Similarly, the boots from Ocarina of Time could make a comeback as well. I mean, we’ve already got sand and snow shoes (to walk at full speed on sand and snow respectively). So why not add in Iron, Hover and Magnetic Boots too? These could let us go underwater/brave strong winds, hover in the air for a few seconds or even climb on metal walls/ceilings like in Twilight Princess’ Goron Mines!
Really, there are so many great possibilities here, and I hope Nintendo looks into some of them for the next Zelda title.
4. Allow for new methods of exploration
Finally, I think Nintendo should consider allowing new methods of exploration and new places to explore in the next game.
What do I mean by this?
Well, at the moment we can go anywhere we like on land via climbing. We can swim or sail anywhere we like providing our stamina holds up/we can find a raft. And with Stasis and some neat tricks, we can do a few more creative things there too.
But we cannot quite do everything just yet. We can’t actually go underwater, minus some recently found glitches. Flight is more like gliding, with no way to gain height in mid air. And while anywhere on the surface can be fully explored and enjoyed, going beneath that is limited to a few caves or Shrines.
So that’s the final thing I think Nintendo should work on in future Zelda games. A way to let us not only explore an open world environment on the surface, but to fly around, go underwater or even dig underground to drastically increase the number of possibilities for locations and mechanics. Take what you learned from Ocarina of Time, Minish Cap and Skyward Sword and implement it into the open world environments of Breath of the Wild.
That’s what Nintendo should do to build on Breath of the Wild’s success. Take what worked well, and add in the few things missing from Breath of the Wild to make an amazing new set of Zelda games for future generations.
But hey, what do you think? Do you feel Nintendo should do the above for the Zelda games post Breath of the Wild? Or is there another direction the series should be taken in now?
A couple of days back, it finally happened. The entirety of The Legend of Zelda Breath of the Wild was leaked online, with hundreds playing it early thanks to ROMs and shared review copies.
And embargoes be damned, this leak just blew the floodgates off. We had the whole soundtrack posted online. Every item icon and costume was data mined from the game within a matter of hours. Either way, anyone looking for information was quickly buried under too many sources at once. The sheer quantity of people playing it early and sharing their thoughts just made it impossible to find out any one thing in particular.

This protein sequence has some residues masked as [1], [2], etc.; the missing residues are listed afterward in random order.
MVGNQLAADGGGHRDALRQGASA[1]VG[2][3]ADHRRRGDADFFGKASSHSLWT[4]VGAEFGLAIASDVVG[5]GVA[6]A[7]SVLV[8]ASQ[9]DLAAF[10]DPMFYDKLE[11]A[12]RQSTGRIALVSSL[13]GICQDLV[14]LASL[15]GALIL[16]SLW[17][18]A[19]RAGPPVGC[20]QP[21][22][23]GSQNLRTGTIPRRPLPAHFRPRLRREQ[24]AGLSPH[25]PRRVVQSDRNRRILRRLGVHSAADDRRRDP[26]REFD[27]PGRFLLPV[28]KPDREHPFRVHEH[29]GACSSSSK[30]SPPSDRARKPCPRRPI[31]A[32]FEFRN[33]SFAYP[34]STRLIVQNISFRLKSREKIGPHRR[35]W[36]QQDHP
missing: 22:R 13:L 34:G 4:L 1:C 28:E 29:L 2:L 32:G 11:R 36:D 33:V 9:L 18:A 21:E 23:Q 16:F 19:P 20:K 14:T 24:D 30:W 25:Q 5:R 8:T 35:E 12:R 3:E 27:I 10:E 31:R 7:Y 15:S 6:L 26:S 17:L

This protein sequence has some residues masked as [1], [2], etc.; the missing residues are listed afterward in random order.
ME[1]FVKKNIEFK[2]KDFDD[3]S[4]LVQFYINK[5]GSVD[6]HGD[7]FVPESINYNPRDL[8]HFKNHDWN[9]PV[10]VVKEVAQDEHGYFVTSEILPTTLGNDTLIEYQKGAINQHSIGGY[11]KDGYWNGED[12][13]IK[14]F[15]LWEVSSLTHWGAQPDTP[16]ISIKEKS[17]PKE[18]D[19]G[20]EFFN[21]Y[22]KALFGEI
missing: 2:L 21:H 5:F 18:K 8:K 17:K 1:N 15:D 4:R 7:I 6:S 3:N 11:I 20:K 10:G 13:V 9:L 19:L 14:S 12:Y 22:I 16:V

So to clear things up, we’ve decided to write a summary of a lot. A long, detailed article going into every bit of information we know about Breath of the Wild from the leaks, videos and message boards dedicated to it across the internet.
Hence here it is. The definitive overview of everything important you’ll see in The Legend of Zelda Breath of the Wild.
Just be warned about spoilers okay? Because this articlecovers a crap ton of things Nintendo likely didn’t intend for anyone to know til long after the game was released…
Earlier today, I visited the London Nintendo Switch preview event. Set in the Tanner Warehouse in South London and hosted with 2 hour sessions, the event let Nintendo fans try out various Switch games a week prior to their official release in the region.
And being the dedicated Nintendo fan I am, I decided to attend. So here are my thoughts on the event, the games I played there and what Nintendo Switch I may decide to buy in the foreseeable future!
So first things first, what did I think of the event itself?
Well for the most part, it was pretty good. I mean sure, it wasn’t exactly some big fan fest like at Comic Con or EGX or what not (and no one there was cosplaying as their favourite Nintendo character or anything like that), but the atmosphere was pleasant, the venue was decent enough inside and everyone was generally polite enough that I never had any issues with sore losers or bad sportsmanship.
What I was not such a fan of however was the location. Put simply, it was way too far out of the way for something like this. It was in London, sure. But it was in a part of South London that few people would really visit on a regular basis. This means that even finding the event location was a bit of a hassle for me, and I don’t think I would have been too confident to go there at night either (especially not with Google Maps’ questionable route guidance). So while the event itself was good, I kind of wish Nintendo had located it in a more ‘central’ part of London. Maybe in one of the more tourist focused areas or something.
So the event was good. But what about the games? Did they live up to the hype?
Mario Kart 8
Yes, with my first game of the day (Mario Kart 8 Deluxe) being a prime example. The racing is fun, the new characters are good (I used King Boo in my second race) and new additions like the double item boxes work fine too.
Really, it’s as good as ever. Yet as great as that is, there’s just one problem here. A minor problem, but a problem none the less:
We only get to try out vs races.
That’s really odd for this game. Why? Because the vs races (as fantastic as they are) are not really where Mario Kart 8 Deluxe shines. I mean yes, the new characters and item mechanics are okay. And yes, having all the DLC included by default is a nice touch.